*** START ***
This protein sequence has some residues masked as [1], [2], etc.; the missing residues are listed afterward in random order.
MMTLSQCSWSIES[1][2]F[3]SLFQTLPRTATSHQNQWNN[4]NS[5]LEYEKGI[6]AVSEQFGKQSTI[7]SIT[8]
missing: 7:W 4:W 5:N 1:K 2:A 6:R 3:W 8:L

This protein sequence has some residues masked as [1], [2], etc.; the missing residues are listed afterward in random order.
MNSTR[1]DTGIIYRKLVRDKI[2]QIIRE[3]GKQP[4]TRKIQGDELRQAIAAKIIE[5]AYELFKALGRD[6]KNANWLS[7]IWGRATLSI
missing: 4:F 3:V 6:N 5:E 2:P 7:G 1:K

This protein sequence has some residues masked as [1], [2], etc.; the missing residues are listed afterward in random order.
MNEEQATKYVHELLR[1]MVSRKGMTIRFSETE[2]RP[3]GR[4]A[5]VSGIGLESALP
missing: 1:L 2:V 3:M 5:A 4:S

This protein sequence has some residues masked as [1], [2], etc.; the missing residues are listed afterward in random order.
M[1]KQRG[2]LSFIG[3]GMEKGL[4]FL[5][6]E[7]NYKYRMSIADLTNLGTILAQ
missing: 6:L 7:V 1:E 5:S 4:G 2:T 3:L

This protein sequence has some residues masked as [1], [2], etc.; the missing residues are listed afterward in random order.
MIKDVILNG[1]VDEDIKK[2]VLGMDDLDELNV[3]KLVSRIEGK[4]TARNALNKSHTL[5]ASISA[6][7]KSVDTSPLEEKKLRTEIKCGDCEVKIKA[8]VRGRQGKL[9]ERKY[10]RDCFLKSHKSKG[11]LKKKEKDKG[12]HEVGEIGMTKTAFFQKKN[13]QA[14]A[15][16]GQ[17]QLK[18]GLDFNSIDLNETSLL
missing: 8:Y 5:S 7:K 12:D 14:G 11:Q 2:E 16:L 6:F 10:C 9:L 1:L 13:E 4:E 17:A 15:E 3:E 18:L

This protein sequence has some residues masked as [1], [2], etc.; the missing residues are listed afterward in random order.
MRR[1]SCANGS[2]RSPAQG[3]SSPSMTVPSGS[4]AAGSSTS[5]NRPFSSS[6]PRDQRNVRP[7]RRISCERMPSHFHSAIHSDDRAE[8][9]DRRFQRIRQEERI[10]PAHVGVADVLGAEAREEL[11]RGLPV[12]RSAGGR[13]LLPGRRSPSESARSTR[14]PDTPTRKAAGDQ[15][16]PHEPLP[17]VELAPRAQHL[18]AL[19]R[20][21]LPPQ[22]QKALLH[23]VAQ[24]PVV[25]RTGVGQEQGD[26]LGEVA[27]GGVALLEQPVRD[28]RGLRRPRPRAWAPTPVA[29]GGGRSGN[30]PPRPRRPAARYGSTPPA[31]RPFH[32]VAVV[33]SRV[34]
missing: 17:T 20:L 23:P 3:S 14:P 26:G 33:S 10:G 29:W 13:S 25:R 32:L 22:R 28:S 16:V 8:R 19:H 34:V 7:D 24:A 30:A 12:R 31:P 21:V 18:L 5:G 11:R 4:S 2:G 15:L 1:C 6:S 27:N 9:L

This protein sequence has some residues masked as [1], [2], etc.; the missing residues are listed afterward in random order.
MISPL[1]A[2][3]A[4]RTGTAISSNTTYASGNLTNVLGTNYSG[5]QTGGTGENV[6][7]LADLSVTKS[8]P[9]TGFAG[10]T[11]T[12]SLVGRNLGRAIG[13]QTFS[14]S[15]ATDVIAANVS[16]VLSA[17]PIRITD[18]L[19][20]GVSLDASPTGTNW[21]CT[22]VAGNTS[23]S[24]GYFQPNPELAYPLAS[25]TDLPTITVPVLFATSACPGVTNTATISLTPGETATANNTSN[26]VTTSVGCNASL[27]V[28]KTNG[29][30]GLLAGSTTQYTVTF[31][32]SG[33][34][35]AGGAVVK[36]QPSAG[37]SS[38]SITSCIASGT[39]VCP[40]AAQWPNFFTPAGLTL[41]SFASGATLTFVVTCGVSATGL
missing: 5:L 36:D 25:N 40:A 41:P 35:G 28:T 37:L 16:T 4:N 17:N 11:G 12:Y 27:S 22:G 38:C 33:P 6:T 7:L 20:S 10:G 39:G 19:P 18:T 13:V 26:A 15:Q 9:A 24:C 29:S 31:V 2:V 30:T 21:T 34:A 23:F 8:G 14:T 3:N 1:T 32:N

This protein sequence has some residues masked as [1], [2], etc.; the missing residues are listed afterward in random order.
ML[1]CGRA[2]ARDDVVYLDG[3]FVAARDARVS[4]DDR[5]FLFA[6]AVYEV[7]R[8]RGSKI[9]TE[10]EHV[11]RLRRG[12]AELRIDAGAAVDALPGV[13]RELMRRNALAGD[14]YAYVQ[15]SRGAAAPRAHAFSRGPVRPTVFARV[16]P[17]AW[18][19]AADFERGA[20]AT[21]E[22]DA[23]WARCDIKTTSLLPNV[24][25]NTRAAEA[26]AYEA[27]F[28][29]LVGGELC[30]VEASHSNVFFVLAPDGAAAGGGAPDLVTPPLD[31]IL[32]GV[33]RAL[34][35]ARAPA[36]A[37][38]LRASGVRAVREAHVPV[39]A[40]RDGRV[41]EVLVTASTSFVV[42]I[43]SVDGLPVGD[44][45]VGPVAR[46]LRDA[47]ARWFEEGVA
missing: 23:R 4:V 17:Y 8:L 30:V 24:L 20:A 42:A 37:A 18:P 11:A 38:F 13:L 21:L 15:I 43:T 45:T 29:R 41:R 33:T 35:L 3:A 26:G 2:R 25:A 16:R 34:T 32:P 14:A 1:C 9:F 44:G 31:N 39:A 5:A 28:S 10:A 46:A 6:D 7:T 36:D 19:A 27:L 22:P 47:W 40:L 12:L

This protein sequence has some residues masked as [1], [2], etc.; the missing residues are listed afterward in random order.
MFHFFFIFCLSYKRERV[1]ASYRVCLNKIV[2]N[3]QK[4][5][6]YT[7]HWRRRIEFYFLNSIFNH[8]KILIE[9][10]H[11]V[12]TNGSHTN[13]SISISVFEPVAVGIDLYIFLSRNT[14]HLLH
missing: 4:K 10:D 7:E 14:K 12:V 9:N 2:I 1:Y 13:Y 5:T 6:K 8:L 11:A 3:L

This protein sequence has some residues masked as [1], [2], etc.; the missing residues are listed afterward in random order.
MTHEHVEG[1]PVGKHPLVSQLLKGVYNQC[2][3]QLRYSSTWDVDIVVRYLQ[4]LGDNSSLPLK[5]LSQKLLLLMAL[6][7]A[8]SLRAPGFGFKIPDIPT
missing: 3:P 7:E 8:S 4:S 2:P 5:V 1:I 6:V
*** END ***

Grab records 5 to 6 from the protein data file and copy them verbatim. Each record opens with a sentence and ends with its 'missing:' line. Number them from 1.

This protein sequence has some residues masked as [1], [2], etc.; the missing residues are listed afterward in random order.
MIKDVILNG[1]VDEDIKK[2]VLGMDDLDELNV[3]KLVSRIEGK[4]TARNALNKSHTL[5]ASISA[6][7]KSVDTSPLEEKKLRTEIKCGDCEVKIKA[8]VRGRQGKL[9]ERKY[10]RDCFLKSHKSKG[11]LKKKEKDKG[12]HEVGEIGMTKTAFFQKKN[13]QA[14]A[15][16]GQ[17]QLK[18]GLDFNSIDLNETSLL
missing: 8:Y 5:S 7:K 12:D 14:G 11:Q 2:E 16:L 6:F 10:C 9:L 1:L 13:E 4:E 17:A 15:E 3:E 18:L

This protein sequence has some residues masked as [1], [2], etc.; the missing residues are listed afterward in random order.
MRR[1]SCANGS[2]RSPAQG[3]SSPSMTVPSGS[4]AAGSSTS[5]NRPFSSS[6]PRDQRNVRP[7]RRISCERMPSHFHSAIHSDDRAE[8][9]DRRFQRIRQEERI[10]PAHVGVADVLGAEAREEL[11]RGLPV[12]RSAGGR[13]LLPGRRSPSESARSTR[14]PDTPTRKAAGDQ[15][16]PHEPLP[17]VELAPRAQHL[18]AL[19]R[20][21]LPPQ[22]QKALLH[23]VAQ[24]PVV[25]RTGVGQEQGD[26]LGEVA[27]GGVALLEQPVRD[28]RGLRRPRPRAWAPTPVA[29]GGGRSGN[30]PPRPRRPAARYGSTPPA[31]RPFH[32]VAVV[33]SRV[34]
missing: 17:T 20:L 23:P 3:S 14:P 26:G 33:S 10:G 29:W 13:S 25:R 32:L 22:R 28:S 16:V 8:R 19:H 34:V 7:D 24:A 30:A 12:R 31:P 21:V 18:L 5:G 11:R 4:S 2:G 15:L 1:C 6:S 27:N 9:L